“I think you’ll see key developing countries do so too, not least due to the possibility of accessing finance more quickly,” Owen added.
The California Air Resources Board (CARB) will be one of the first to implement new legislation governing HFC consumption. CARB revised California's proposed Short-Lived Climate Pollutant (SLCP) Strategy, adding a category to include hydrofluorocarbons (HFCs).
SLCPs, which also include methane and black carbon (soot), remain in the atmosphere for a relatively brief period, but have global warming potentials that are much higher than that of CO2. The regulation aims for statewide reductions of HFC emissions at 40% below 2013 levels by 2030.
The full SLCP Strategy is due to come before the CARB board for consideration in March 2017. California’s Senate Bill (SB) 1383, enacted on 31 August 2016, requires CARB to complete and approve the plan before 1 January 2018. New regulations are expected to follow in 2018 or early 2019.
Last November Canada proposed to reduce HFC imports by 85% by 2036 in line with the Kigali Agreement. The proposed amendment to existing Canadian legislation includes the following measures:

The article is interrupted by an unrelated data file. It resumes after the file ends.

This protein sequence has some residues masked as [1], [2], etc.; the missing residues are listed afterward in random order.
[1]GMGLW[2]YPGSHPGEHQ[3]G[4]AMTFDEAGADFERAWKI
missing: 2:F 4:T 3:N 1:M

After a consultation period with industry and other stakeholders, the Canadian Ministry of Environment will publish a fresh version of the law. It will enter into force six months after publication.
In Australia, a legislative phase-down of HFC imports will be applied from January 2018 to help reduce HFC emissions by 85% by 2036 in line with Kigali..
The EU’s F-Gas Regulation is likely to have an increased impact on the market in 2017. A recent report commissioned by the Greens/European Free Alliance Group in the European Parliament, called ‘F-gas regulation shaking up the HVAC&R industry’ – authored by shecco – showed that both the number of companies working with natural refrigerants and the number of CO2 transcritical supermarket installations have already increased substantially.